There are a few things to remember, when using foreign languages, you need to stick with the 16-bit languages, ad 32-bit (ex: Chinese and Japanese) won't render well on most Western computer browsers. The other is to always code in UTF-8 character set, and to render the foreign language in html (rather than supplying the straight text. This is simple for me, since I use Dreamweaver, as I can copy the text from the code window and paste it into the 'display' window and it'll automatically convert it so it'll always display properly. (Hint: if you don't want to fork out the cash for Dreamweaver, send me the phrases and I'll convert them and sent them back so you can cut-and-paste them into your html code.)

AmigaClone

@Ernest Bywater

In Brazil thumbs up can mean several things depending on the context. The Okay sign on the other hand is equivalent to giving someone the finger in the USA.

Switch Blayde

@StarFleet Carl

Go to YouSwear.com


Thanks for that site. I sent the Farsi translations for "fuck you" to my friend in Iran and she confirmed they were correct.

Ernest Bywater

@AmigaClone

The Okay sign on the other hand is equivalent to giving someone the finger in the USA.


I know of many cultures where the circle formed by the thumb and forefinger with the other three fingers spread is an abusive sign. It's usually done with the palm facing the ground and accompanied by the forefinger of the other hand being moved in and out of the circled fingers. The US is the only culture I've heard of where they use the finger / thumb circle to mean OK, but they usually do it with the spread fingers straight up and the palm to the person being signed to

Crumbly Writer

@Ernest Bywater

The US is the only culture I've heard of where they use the finger / thumb circle to mean OK, but they usually do it with the spread fingers straight up and the palm to the person being signed to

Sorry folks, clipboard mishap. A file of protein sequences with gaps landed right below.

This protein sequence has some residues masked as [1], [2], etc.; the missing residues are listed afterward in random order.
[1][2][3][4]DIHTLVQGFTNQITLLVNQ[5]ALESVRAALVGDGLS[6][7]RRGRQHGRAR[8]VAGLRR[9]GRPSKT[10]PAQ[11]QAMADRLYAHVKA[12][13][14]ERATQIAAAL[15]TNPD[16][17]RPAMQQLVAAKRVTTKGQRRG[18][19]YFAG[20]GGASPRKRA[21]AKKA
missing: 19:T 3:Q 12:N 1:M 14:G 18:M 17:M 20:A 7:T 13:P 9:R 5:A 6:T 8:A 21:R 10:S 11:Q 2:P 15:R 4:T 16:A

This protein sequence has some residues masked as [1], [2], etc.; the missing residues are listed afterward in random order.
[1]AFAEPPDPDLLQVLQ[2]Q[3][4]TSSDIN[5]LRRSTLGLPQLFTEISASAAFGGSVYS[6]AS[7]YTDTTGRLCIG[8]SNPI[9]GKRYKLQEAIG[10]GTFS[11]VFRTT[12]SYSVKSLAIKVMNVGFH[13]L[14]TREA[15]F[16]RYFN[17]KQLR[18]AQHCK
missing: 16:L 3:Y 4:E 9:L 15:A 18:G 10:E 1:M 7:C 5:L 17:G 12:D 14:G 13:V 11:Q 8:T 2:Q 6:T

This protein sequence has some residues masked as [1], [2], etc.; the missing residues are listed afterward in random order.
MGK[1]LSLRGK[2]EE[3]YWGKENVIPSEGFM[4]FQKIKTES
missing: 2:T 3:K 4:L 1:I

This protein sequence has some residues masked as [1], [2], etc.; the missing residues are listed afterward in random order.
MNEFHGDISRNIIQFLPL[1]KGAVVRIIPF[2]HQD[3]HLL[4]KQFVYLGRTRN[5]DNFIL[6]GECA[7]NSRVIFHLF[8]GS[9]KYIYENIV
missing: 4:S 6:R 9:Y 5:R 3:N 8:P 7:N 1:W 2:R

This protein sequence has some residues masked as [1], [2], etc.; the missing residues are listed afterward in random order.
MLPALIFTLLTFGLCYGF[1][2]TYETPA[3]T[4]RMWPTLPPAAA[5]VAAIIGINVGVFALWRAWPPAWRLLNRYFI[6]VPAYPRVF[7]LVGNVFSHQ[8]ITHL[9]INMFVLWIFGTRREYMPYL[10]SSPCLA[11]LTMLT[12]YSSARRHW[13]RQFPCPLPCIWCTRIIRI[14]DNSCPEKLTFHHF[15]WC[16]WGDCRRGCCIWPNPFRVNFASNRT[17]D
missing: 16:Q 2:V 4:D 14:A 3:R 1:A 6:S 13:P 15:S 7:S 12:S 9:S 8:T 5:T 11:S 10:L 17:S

When in doubt, simply drop your trousers, whip out your dick and jerk it off until the police arrive, then there's never any doubt of your intent! 'D

Switch Blayde

@AmigaClone

The Okay sign on the other hand is equivalent to giving someone the finger in the USA.


And I believe in sign language, you're calling someone an asshole. At least that's what happened in the movie "Mr. Holland's Opus."

REP

@Ernest Bywater


Whoever told you that was having a go at you


Perhaps. I was stationed in Perth in the late 60's. The person telling me that was a fellow serviceman. Maybe he was misinformed or possibly it was a regional meaning.

sejintenej

@Ernest Bywater

In the 1980s I worked with a Frenchman who frequently said Sacre Bleu or Merde when something went wrong on him. I wouldn't know if they're common today.

I heard (and used) merde often enough; I would translate that as oh bother! when something goes wrong. I never heard Sacre Bleu outside older books. Another one is ta geule which seems to approximate to fuck you (ta being a bit forward in most cases)

sejintenej

@Ernest Bywater

The US is the only culture I've heard of where they use the finger / thumb circle to mean OK, but they usually do it with the spread fingers straight up and the palm to the person being signed to

also means OK when using scuba

BlacKnight

@Vlad_Inhaler

"root for"?


I'm a computer professional in my day job, and I give zero fucks about spectator sports. The computer security meaning is far, far ahead of the athletic supporter meaning in my daily usage.

For that matter, the "dig around for something" meaning is far ahead of the athletic supporter meaning in my daily usage, and I hardly ever use that one.

As a noun, "the administrator account on a Unix system" is probably even ahead of "the bottom bit of a plant" in my usage.